The community saw evidence of that most readily last week when a misunderstanding over the Town of Telluride’s willingness to provide water to an affordable housing project being proposed for joint development with San Miguel County led the board of county commissioners to suspect town council of an attempted land grab.
The saga began at council’s most recent meeting nearly two weeks ago when the county sought to clarify the town’s willingness to provide water and sewer services to the Sunnyside affordable housing development proposed for a vacant county-owned lot adjacent to the Eider Creek development.
“We have stopped committing to water and sewer until we have a resolution with Pandora,” Mayor Stu Fraser told County Planning Director Mike Rozycki, referring to the town’s pending lawsuit with Idarado concerning the construction of a new water treatment plant above the Pandora Mine located in the Bridal Creek Basin.
Without the addition of this new water supply, officials say the town will not be able to meet its peak use demand, much less accommodate future growth.
Although the commissioners suspected the town was withholding its promise to deliver water to the project in exchange for the guarantee that the Sunnyside development would be annexed into it, the town maintained that the issue of water delivery was wholly dependent on the outcome of the Idarado lawsuit.
The genesis of the lawsuit dates to the late 1980s when the town discovered that the Town Park water supply it sought to develop for municipal use had been contaminated by Idarado’s mining operations, according to a history prepared by town staff and provided to The Watch in April 2005.
The Town’s claim was settled in 1992 when Idarado compensated the town with substantial water rights in Bridal Veil Basin as well as reservoirs, pipelines, diversion and conveyance structures associated with those rights, the history notes.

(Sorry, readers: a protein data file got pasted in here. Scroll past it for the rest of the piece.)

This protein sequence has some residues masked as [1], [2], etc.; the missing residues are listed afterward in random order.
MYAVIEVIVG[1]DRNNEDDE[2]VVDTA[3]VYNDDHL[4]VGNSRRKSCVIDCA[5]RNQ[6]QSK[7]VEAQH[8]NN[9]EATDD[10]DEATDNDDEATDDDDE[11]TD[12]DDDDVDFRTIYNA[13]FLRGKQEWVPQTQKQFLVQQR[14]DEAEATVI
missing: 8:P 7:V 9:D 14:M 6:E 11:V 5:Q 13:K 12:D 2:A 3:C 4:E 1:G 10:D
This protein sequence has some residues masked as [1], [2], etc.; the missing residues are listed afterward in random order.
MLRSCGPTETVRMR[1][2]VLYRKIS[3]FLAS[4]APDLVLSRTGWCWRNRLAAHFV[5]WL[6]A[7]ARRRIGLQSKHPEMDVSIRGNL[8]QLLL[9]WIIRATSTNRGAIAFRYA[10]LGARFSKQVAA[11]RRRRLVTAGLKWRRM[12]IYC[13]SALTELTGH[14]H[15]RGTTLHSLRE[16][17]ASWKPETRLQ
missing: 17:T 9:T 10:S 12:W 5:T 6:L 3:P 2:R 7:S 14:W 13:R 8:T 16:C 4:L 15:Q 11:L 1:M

Although as part of that settlement, Idarado retained certain “callback” water rights, the company also agreed to convey the easements across its property required by the town for the construction, maintenance, repair, operation and replacement of all structures and facilities it would need to divert water pursuant to the rights it had obtained, court documents state.
Because the historic water rights were industrial in nature, the town and Idarado in 1996 jointly pursued a “change case” in water court that sought to convert the rights to municipal use.
In December of 2002, the water court allowed the conversion, thereby enabling the town to move forward with the development of a Bridal Veil Basin water treatment and delivery system.
As a result of that decree, the town invested approximately $1 million into that system, while Idarado’s contribution has been $30,000 and an unknown amount of in-kind contribution, according to court documents filed by the town.
Finally, in October 2006 after much negotiation, Idarado delivered to the town the easement deeds required by the 1992 settlement. However, each of the deeds contained a clause the town found objectionable: “Nothing in this deed shall affect Grantor’s rights to call for and receive a deed or deeds from Grantee reconveying water rights and proportionate ownership in decreed water storage and conveyance structures to Grantor pursuant to the provisions of Deeds recorded July 27, 1992…”
The town holds that within that language Idarado was attempting to reserve the right to not only recall title to a part of the Bridal Veil water rights for any reason, but also to the water structures and treatment plant the town planned to build after the voters in 2005 approved a $10 million bond to construct the system. That bond has not yet been issued.
“The town said, ‘I don’t think so, we’re not building this for Idarado, we’re building this for us,’” said Town Manager Frank Bell.
The town believes that if Idarado has the right to recall title to the water structures and chooses to exercise it, then the whole purpose and intention of the 1992 settlement agreement would be eliminated.
Idarado is seeking unspecified damages in a countersuit alleging that in 2006 the town undertook unauthorized work on Idarado property and subsequently caused damage to it.
The case is set to be heard in January and is expected to last about two weeks.